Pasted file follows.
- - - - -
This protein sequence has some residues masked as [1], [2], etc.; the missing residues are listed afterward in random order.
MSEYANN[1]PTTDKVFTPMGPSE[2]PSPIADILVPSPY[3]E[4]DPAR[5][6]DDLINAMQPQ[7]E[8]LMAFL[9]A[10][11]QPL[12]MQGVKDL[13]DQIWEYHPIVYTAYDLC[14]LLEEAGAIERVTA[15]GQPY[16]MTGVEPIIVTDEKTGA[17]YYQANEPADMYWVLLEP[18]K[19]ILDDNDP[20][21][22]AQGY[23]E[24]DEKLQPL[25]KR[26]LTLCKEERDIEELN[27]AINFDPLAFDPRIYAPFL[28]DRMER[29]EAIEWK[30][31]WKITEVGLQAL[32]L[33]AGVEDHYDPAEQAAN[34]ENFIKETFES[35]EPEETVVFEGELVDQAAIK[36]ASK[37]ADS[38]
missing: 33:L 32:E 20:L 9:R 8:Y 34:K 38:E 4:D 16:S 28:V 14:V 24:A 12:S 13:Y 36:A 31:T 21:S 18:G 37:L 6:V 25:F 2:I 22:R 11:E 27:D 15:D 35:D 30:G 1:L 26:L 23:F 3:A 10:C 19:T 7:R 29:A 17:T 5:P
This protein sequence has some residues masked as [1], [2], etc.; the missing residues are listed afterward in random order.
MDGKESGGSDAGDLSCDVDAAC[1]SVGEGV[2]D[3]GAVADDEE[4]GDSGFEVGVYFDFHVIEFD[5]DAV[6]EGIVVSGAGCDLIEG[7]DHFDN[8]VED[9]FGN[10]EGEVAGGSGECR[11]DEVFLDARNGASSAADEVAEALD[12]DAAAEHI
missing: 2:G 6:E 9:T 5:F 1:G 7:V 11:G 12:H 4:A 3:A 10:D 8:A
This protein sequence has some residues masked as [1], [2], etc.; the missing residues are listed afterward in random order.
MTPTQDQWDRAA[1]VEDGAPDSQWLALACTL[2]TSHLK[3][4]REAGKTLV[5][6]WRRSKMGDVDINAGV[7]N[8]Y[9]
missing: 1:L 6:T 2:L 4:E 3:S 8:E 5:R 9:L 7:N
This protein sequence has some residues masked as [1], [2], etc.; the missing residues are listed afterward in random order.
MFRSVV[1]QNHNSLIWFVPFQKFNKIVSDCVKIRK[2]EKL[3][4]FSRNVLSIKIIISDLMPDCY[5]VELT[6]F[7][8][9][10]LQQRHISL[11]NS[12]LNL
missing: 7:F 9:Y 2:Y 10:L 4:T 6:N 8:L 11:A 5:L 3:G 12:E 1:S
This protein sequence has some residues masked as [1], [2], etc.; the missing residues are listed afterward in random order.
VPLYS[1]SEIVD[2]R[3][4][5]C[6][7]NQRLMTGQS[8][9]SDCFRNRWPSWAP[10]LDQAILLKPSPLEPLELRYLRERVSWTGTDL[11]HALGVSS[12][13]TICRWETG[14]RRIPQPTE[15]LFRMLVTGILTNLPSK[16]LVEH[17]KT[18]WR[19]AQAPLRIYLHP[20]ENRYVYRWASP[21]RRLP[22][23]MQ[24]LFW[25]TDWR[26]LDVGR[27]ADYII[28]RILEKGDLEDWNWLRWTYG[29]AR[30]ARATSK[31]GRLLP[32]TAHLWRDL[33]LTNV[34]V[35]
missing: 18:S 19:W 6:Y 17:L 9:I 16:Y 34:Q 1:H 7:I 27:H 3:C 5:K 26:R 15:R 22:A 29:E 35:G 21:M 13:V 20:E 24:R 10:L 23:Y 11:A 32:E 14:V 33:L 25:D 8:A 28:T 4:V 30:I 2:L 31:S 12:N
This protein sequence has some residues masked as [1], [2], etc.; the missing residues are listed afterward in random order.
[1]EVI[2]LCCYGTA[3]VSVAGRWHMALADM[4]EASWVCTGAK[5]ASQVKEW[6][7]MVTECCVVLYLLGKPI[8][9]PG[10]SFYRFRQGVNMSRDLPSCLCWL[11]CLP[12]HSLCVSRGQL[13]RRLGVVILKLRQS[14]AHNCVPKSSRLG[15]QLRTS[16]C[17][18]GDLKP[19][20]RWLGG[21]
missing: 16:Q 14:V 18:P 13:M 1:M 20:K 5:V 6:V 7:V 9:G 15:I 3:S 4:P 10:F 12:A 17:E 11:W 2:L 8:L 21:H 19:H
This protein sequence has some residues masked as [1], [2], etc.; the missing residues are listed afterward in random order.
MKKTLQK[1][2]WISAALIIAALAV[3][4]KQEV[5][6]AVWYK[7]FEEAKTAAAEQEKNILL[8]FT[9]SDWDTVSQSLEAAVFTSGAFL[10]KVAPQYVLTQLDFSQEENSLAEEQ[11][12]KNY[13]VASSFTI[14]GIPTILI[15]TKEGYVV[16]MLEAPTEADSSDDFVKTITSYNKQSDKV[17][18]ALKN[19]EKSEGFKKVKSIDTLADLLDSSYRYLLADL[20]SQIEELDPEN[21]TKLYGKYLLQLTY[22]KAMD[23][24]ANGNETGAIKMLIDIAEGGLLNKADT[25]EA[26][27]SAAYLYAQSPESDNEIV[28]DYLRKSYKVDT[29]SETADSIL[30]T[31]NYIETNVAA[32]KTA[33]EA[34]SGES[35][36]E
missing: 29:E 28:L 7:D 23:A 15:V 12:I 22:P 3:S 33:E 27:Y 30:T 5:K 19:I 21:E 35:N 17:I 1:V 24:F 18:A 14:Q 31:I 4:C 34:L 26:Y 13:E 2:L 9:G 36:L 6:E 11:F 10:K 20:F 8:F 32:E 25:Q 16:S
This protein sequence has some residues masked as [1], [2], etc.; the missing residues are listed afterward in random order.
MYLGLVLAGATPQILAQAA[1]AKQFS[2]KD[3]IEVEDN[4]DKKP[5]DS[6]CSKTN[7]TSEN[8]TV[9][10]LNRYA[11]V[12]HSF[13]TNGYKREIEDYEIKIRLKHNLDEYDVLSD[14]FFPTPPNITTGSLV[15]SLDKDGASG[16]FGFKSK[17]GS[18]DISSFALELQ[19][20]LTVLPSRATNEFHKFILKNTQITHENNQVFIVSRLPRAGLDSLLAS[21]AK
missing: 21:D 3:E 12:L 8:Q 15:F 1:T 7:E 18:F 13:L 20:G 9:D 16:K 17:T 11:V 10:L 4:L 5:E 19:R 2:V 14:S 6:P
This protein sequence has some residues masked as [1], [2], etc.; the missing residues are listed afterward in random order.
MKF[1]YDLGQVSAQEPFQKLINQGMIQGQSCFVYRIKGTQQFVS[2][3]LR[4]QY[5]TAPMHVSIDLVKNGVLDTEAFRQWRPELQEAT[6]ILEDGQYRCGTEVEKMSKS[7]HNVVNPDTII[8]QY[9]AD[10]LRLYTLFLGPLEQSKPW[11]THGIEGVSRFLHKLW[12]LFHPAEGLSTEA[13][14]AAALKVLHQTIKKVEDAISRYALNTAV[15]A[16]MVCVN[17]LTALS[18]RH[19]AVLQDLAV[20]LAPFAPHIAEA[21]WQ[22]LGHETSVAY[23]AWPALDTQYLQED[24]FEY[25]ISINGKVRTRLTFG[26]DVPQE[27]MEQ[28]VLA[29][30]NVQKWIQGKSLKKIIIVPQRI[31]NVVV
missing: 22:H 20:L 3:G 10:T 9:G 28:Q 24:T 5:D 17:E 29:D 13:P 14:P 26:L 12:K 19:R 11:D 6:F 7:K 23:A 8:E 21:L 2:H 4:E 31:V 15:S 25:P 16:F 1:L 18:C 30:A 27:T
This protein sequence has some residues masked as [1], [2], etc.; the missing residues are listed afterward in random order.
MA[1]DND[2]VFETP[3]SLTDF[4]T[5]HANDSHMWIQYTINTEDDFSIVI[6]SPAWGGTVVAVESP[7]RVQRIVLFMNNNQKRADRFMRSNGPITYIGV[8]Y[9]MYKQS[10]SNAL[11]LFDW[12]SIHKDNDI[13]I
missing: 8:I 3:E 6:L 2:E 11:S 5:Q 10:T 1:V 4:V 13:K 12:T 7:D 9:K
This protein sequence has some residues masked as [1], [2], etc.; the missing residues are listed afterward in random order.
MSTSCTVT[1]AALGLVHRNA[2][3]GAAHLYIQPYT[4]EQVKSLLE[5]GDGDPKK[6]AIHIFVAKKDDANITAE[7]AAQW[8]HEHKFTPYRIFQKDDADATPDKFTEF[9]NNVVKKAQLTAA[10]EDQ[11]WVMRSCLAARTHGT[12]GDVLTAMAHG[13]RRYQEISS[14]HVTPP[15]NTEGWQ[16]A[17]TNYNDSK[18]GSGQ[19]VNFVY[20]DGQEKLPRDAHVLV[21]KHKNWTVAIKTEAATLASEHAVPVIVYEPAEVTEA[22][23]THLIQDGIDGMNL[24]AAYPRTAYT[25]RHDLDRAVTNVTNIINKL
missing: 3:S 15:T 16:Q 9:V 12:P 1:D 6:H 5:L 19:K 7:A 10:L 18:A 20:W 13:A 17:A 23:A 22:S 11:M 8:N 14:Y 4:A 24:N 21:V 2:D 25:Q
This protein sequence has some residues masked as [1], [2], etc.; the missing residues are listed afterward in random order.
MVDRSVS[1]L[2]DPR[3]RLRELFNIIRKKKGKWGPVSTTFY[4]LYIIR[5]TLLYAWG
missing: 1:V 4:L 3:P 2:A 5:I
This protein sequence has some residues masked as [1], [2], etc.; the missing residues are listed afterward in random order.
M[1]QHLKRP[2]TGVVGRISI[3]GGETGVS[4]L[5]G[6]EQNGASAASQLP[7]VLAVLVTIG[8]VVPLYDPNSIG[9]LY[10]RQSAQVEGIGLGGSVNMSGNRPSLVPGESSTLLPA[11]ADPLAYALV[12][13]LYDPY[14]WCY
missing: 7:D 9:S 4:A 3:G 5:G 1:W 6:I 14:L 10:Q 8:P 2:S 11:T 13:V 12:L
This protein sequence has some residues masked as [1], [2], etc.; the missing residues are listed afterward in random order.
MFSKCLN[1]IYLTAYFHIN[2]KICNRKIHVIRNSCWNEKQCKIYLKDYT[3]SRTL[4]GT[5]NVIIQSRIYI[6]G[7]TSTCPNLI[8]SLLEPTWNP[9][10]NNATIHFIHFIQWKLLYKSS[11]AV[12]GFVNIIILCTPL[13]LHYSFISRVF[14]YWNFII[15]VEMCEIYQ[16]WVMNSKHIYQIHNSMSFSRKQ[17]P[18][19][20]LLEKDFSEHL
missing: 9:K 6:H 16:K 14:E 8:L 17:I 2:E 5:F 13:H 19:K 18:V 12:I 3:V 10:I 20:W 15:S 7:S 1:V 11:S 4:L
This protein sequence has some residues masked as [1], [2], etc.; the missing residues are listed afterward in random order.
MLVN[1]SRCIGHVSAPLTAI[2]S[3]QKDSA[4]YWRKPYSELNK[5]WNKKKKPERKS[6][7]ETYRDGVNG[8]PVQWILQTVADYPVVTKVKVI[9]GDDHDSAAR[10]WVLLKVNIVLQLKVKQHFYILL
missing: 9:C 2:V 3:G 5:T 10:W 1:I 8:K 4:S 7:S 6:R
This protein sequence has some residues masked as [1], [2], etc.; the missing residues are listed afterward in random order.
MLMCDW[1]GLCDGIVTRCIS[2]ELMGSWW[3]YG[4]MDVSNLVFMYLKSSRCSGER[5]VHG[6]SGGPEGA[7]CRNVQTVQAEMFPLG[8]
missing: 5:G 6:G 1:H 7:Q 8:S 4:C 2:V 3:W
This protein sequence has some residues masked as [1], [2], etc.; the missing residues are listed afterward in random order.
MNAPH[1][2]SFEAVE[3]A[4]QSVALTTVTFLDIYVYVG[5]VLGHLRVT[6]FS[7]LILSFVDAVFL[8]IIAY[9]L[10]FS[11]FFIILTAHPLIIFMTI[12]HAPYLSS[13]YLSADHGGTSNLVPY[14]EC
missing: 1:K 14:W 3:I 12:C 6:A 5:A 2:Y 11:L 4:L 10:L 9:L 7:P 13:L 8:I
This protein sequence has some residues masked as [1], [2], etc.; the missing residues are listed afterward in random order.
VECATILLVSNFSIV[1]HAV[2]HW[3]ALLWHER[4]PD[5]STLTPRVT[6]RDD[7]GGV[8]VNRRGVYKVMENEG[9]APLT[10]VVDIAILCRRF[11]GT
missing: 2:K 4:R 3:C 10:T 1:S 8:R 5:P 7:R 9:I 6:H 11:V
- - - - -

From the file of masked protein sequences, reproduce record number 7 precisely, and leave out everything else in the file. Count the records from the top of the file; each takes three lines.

This protein sequence has some residues masked as [1], [2], etc.; the missing residues are listed afterward in random order.
MKKTLQK[1][2]WISAALIIAALAV[3][4]KQEV[5][6]AVWYK[7]FEEAKTAAAEQEKNILL[8]FT[9]SDWDTVSQSLEAAVFTSGAFL[10]KVAPQYVLTQLDFSQEENSLAEEQ[11][12]KNY[13]VASSFTI[14]GIPTILI[15]TKEGYVV[16]MLEAPTEADSSDDFVKTITSYNKQSDKV[17][18]ALKN[19]EKSEGFKKVKSIDTLADLLDSSYRYLLADL[20]SQIEELDPEN[21]TKLYGKYLLQLTY[22]KAMD[23][24]ANGNETGAIKMLIDIAEGGLLNKADT[25]EA[26][27]SAAYLYAQSPESDNEIV[28]DYLRKSYKVDT[29]SETADSIL[30]T[31]NYIETNVAA[32]KTA[33]EA[34]SGES[35][36]E
missing: 29:E 28:L 7:D 23:A 15:V 12:I 22:P 3:S 33:E 27:Y 30:T 5:K 19:I 21:E 35:N 17:I 1:V 24:F 18:A 14:Q 31:I 4:C 34:L 26:Y 13:E 2:L 9:G 36:L 6:E 11:F 10:K 20:F 8:F 32:E 25:Q 16:S